Elephant Butte Reservoir, the main storage reservoir on the Rio Grande that provides irrigation and municipal water for southern New Mexico, the El Paso, and Juarez areas, starts the new year at just 13 percent capacity, down a hair from last year at this time.
Some data points as we ponder a new water year in New Mexico:
- Elephant Butte has dropped year-over-year in 11 of the last 15 years.
- In the Butte’s biggest year in the last 25, 1991-92, it gained 338,000 acre feet. It would take five consecutive such years (Phil King at New Mexico state calls ’em “cabin crushing snowpacks“) to refill the Butte.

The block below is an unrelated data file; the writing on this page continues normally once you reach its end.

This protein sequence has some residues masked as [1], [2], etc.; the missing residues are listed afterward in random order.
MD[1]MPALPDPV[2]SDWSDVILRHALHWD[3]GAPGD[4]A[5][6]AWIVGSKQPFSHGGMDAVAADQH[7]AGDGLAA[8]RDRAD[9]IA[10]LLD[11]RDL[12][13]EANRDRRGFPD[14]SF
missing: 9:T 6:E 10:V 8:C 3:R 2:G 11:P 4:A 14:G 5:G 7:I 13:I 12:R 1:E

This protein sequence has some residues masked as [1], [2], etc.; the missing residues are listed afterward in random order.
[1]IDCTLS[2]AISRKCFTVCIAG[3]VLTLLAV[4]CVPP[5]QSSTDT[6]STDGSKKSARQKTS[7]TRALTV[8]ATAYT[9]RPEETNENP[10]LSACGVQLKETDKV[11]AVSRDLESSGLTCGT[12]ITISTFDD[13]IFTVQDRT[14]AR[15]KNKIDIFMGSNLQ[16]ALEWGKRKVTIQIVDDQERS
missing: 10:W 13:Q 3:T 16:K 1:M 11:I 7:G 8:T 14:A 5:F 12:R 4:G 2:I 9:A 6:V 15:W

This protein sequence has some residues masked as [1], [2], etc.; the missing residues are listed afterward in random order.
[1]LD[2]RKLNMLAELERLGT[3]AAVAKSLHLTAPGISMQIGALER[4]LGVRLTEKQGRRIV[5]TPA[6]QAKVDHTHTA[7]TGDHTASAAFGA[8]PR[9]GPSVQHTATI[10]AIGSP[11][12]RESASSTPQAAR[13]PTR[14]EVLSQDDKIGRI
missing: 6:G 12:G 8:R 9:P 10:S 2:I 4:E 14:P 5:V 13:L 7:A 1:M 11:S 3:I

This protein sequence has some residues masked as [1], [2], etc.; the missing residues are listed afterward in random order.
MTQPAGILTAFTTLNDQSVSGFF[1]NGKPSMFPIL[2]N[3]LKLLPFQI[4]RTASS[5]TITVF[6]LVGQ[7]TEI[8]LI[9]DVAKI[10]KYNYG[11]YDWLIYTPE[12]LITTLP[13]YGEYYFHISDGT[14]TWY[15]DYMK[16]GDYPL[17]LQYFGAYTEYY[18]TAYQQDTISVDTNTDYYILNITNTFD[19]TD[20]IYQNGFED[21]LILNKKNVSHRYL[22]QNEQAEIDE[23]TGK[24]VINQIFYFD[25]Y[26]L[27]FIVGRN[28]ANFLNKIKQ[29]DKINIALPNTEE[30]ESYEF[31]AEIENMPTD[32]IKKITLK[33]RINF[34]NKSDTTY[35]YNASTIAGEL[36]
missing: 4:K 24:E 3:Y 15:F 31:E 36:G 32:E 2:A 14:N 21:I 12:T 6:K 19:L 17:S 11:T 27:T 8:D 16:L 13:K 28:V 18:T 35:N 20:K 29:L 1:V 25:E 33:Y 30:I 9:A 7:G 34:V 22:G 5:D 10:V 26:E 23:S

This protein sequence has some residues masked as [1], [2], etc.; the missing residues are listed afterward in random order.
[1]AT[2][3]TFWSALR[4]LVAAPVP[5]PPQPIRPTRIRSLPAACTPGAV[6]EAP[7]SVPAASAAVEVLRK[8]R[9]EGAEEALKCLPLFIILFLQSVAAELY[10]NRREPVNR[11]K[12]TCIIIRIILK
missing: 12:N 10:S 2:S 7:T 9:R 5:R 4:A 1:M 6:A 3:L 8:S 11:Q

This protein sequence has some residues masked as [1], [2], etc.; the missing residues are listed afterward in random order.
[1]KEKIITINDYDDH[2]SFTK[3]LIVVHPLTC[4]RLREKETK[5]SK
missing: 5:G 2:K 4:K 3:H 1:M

- With the first three months of the accumulation season behind us, the current snowpack above Otowi (a key indicator for the supply in the coming year) is below average. (The cabins thus far appear safe – no crushing risk to date.)
- The Rio Grande in Albuquerque this morning was down when I went for a Saturday morning bird walk (pretty sure I saw geese wading) – 320 cubic feet per second, less than half of normal for this time of year. The low water left sandbar islands exposed, and they were kissed with last night’s light snow, and they looked lovely: